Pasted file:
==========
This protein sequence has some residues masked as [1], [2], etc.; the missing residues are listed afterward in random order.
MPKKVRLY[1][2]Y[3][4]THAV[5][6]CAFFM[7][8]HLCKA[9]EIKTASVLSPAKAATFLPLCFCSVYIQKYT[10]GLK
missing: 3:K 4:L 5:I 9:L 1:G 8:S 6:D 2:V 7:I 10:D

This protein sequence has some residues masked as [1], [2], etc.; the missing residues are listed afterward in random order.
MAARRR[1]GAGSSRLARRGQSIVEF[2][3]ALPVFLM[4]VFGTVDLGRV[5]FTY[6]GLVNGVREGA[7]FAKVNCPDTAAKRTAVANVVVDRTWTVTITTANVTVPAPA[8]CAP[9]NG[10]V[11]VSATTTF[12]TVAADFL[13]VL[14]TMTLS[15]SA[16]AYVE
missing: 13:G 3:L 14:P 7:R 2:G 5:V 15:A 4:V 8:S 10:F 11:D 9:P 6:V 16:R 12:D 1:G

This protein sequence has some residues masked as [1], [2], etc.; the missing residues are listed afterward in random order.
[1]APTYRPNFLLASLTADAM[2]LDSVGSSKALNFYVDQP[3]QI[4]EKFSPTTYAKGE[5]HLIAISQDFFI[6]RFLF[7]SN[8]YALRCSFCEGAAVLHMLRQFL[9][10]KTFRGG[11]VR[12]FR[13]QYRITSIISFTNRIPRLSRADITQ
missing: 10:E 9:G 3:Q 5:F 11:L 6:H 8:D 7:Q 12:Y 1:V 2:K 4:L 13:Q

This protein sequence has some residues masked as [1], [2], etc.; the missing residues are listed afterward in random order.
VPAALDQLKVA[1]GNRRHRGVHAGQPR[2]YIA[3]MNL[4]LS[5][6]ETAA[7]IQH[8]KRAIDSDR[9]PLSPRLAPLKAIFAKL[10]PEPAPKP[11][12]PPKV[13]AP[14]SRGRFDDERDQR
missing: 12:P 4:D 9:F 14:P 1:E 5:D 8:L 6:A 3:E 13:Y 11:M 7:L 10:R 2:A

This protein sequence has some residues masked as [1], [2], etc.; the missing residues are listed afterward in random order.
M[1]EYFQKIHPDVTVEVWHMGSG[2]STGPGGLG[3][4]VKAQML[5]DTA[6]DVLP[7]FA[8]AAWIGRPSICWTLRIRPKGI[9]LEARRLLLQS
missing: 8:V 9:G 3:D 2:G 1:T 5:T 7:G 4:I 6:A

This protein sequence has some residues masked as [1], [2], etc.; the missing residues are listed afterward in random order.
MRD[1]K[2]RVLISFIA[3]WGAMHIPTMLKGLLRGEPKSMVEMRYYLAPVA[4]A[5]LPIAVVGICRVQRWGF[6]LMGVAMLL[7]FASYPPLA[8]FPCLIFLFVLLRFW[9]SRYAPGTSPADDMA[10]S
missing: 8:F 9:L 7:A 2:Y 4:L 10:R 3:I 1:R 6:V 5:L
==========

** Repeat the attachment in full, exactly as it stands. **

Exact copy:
This protein sequence has some residues masked as [1], [2], etc.; the missing residues are listed afterward in random order.
MPKKVRLY[1][2]Y[3][4]THAV[5][6]CAFFM[7][8]HLCKA[9]EIKTASVLSPAKAATFLPLCFCSVYIQKYT[10]GLK
missing: 3:K 4:L 5:I 9:L 1:G 8:S 6:D 2:V 7:I 10:D

This protein sequence has some residues masked as [1], [2], etc.; the missing residues are listed afterward in random order.
MAARRR[1]GAGSSRLARRGQSIVEF[2][3]ALPVFLM[4]VFGTVDLGRV[5]FTY[6]GLVNGVREGA[7]FAKVNCPDTAAKRTAVANVVVDRTWTVTITTANVTVPAPA[8]CAP[9]NG[10]V[11]VSATTTF[12]TVAADFL[13]VL[14]TMTLS[15]SA[16]AYVE
missing: 13:G 3:L 14:P 7:R 2:G 5:V 15:A 4:V 8:S 10:F 11:D 9:P 6:V 16:R 12:D 1:G

This protein sequence has some residues masked as [1], [2], etc.; the missing residues are listed afterward in random order.
[1]APTYRPNFLLASLTADAM[2]LDSVGSSKALNFYVDQP[3]QI[4]EKFSPTTYAKGE[5]HLIAISQDFFI[6]RFLF[7]SN[8]YALRCSFCEGAAVLHMLRQFL[9][10]KTFRGG[11]VR[12]FR[13]QYRITSIISFTNRIPRLSRADITQ
missing: 10:E 9:G 3:Q 5:F 11:L 6:H 8:D 7:Q 12:Y 1:V 2:K 4:L 13:Q

This protein sequence has some residues masked as [1], [2], etc.; the missing residues are listed afterward in random order.
VPAALDQLKVA[1]GNRRHRGVHAGQPR[2]YIA[3]MNL[4]LS[5][6]ETAA[7]IQH[8]KRAIDSDR[9]PLSPRLAPLKAIFAKL[10]PEPAPKP[11][12]PPKV[13]AP[14]SRGRFDDERDQR
missing: 12:P 4:D 9:F 14:P 1:E 5:D 8:L 6:A 3:E 13:Y 11:M 7:L 10:R 2:A

This protein sequence has some residues masked as [1], [2], etc.; the missing residues are listed afterward in random order.
M[1]EYFQKIHPDVTVEVWHMGSG[2]STGPGGLG[3][4]VKAQML[5]DTA[6]DVLP[7]FA[8]AAWIGRPSICWTLRIRPKGI[9]LEARRLLLQS
missing: 8:V 9:G 3:D 2:G 1:T 5:T 7:G 4:I 6:A

This protein sequence has some residues masked as [1], [2], etc.; the missing residues are listed afterward in random order.
MRD[1]K[2]RVLISFIA[3]WGAMHIPTMLKGLLRGEPKSMVEMRYYLAPVA[4]A[5]LPIAVVGICRVQRWGF[6]LMGVAMLL[7]FASYPPLA[8]FPCLIFLFVLLRFW[9]SRYAPGTSPADDMA[10]S
missing: 8:F 9:L 7:A 2:Y 4:L 10:R 3:I 1:R 6:V 5:L